By Wendi Ostroff

1. Recognize this is a big transition for your teenager.
Being supportive of this transition will help determine a student’s success in high school. Help them feel confident and prepared for the next step. Encourage them to get involved and participate in clubs, sports, and new activities.

2. Do a walk-through of the campus.
Go for a visit to map out where classes are and familiarize yourself with the school campus before the start of the year. Feeling comfortable in new surroundings is a great confidence boost.

3. Get organized.
Buy some school supplies before the start of school, and come up with a family calendar or bulletin board that works for everyone. Help your student with their new schedule and set up a study area for them to do their homework if they don’t already have an established place.

4. Prepare for the summer slide.
Without focusing on academics, most students will lose some ground over the summer. Encourage your student to read, take them to the library, or buy them a few new books. If they struggled in a particular subject before the end of the year, have them review, find a summer program, or get them tutoring before school begins.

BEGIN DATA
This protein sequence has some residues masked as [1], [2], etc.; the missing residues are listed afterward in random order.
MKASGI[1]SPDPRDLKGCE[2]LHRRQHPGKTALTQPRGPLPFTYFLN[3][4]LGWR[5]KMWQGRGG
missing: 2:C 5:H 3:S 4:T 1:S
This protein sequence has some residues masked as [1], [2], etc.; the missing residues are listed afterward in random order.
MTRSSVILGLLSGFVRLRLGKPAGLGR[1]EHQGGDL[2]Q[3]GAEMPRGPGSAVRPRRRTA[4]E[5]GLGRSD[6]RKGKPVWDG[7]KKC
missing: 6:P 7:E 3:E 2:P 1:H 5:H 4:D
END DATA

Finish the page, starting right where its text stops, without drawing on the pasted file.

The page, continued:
5. Be involved.
Showing them you care about doing well in school is important. Attend back-to-school-night. Meet with the guidance counselor and your student to go over a four-year plan. Volunteer and join PTSA. Don’t assume that now that your student is in high school, they don’t need you anymore. They need you just as much and your involvement will help keep them on track.

6. Find your own balance between not being a helicopter parent and allowing for independence.
Easier said than done, however, this is important for all the relationships in the family. Give them space and yet be supportive. Be the parent and not a friend. Know where to draw the line. Ask questions. Listen. Get to know new friends. Offer support and keep track of academic progress. Make boundaries. Limit screen/phone time on weeknights (good luck with that one).

7. Reach out for help if needed.
If your student is struggling academically, socially, emotionally, having a lot of anxiety, drastic mood swings, unusual behavior or eating habits, find someone to talk to. This could be from a family member, counselor, therapist, or academic instructor. Stay positive and get the support needed.